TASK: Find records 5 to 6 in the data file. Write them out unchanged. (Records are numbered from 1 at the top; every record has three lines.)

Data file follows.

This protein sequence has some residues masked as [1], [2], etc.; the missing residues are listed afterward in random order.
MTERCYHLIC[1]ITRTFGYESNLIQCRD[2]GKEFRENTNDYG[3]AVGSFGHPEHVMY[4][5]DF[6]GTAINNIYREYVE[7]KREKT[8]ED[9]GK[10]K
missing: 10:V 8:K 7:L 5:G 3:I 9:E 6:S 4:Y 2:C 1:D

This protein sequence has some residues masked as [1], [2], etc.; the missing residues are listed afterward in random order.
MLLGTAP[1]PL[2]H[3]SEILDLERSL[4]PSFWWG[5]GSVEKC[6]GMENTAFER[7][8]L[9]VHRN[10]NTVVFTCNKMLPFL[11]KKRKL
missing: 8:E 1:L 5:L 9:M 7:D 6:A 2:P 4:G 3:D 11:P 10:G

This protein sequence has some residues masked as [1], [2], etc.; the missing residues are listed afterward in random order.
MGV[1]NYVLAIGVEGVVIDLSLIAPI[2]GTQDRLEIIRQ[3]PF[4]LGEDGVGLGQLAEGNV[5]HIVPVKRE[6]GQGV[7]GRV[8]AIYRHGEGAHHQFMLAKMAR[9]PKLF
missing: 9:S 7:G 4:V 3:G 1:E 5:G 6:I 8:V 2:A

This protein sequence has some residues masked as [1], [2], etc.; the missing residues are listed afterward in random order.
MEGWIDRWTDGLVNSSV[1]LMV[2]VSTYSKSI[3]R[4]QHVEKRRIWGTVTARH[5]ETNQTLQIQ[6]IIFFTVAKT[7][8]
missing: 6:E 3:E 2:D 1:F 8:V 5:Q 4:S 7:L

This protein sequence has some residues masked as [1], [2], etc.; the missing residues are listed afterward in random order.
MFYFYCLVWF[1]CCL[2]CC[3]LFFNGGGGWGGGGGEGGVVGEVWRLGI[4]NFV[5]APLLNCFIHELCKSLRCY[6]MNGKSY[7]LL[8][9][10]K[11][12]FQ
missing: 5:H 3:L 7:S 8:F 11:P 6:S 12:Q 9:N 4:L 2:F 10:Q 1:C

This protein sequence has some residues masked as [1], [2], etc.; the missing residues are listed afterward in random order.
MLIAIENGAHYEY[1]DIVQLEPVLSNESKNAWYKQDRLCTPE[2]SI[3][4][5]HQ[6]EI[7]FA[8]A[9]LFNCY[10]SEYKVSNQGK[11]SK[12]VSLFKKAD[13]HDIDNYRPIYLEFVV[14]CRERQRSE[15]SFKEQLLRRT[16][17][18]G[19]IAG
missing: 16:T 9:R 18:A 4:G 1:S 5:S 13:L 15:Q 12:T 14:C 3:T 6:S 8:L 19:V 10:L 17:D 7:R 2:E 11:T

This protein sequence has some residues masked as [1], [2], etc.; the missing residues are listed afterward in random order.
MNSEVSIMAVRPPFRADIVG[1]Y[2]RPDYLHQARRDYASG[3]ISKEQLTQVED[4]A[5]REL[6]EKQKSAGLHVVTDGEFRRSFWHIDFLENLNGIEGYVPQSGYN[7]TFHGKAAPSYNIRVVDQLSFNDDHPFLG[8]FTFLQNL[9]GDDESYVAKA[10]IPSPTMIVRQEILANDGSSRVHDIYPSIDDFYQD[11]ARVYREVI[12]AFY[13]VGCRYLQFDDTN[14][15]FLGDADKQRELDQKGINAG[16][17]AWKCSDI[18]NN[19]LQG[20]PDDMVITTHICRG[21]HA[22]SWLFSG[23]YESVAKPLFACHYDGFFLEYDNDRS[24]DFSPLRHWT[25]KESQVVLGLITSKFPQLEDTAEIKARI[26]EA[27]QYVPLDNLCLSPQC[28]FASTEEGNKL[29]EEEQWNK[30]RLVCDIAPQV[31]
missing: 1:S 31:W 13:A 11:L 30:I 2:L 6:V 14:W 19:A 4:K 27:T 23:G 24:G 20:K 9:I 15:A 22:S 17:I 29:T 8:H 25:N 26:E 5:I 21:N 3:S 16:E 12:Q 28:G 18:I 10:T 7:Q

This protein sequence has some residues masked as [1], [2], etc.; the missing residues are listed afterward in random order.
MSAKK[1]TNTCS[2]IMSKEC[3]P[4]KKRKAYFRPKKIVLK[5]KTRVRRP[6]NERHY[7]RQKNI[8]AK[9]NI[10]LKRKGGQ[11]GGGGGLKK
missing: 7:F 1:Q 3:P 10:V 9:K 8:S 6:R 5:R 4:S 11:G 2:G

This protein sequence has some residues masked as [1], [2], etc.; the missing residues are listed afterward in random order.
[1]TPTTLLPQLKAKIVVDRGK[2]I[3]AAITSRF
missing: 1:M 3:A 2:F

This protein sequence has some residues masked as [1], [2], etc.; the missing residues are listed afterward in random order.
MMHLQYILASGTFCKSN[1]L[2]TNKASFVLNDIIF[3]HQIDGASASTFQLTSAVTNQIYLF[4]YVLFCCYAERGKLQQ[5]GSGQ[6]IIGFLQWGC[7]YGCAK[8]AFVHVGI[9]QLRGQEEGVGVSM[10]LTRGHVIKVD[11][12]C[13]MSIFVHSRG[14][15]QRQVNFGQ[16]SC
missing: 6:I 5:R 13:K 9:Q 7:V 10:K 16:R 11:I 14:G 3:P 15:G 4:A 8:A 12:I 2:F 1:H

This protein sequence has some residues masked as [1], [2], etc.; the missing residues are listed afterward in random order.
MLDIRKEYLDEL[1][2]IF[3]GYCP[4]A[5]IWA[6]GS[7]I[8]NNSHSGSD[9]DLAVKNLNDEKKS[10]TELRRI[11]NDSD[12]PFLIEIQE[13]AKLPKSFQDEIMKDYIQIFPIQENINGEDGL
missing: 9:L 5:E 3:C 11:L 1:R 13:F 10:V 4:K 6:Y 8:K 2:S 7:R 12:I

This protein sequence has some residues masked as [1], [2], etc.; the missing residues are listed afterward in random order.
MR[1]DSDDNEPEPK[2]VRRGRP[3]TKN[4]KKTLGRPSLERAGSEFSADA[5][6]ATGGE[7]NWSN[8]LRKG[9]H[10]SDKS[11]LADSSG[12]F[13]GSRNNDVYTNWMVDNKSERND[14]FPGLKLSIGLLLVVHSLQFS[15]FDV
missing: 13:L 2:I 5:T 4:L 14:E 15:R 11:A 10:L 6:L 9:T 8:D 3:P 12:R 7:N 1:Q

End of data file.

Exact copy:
This protein sequence has some residues masked as [1], [2], etc.; the missing residues are listed afterward in random order.
MFYFYCLVWF[1]CCL[2]CC[3]LFFNGGGGWGGGGGEGGVVGEVWRLGI[4]NFV[5]APLLNCFIHELCKSLRCY[6]MNGKSY[7]LL[8][9][10]K[11][12]FQ
missing: 5:H 3:L 7:S 8:F 11:P 6:S 12:Q 9:N 4:L 2:F 10:Q 1:C

This protein sequence has some residues masked as [1], [2], etc.; the missing residues are listed afterward in random order.
MLIAIENGAHYEY[1]DIVQLEPVLSNESKNAWYKQDRLCTPE[2]SI[3][4][5]HQ[6]EI[7]FA[8]A[9]LFNCY[10]SEYKVSNQGK[11]SK[12]VSLFKKAD[13]HDIDNYRPIYLEFVV[14]CRERQRSE[15]SFKEQLLRRT[16][17][18]G[19]IAG
missing: 16:T 9:R 18:A 4:G 1:S 5:S 13:L 15:Q 12:T 14:C 3:T 6:S 8:L 19:V 10:L 17:D 7:R 2:E 11:T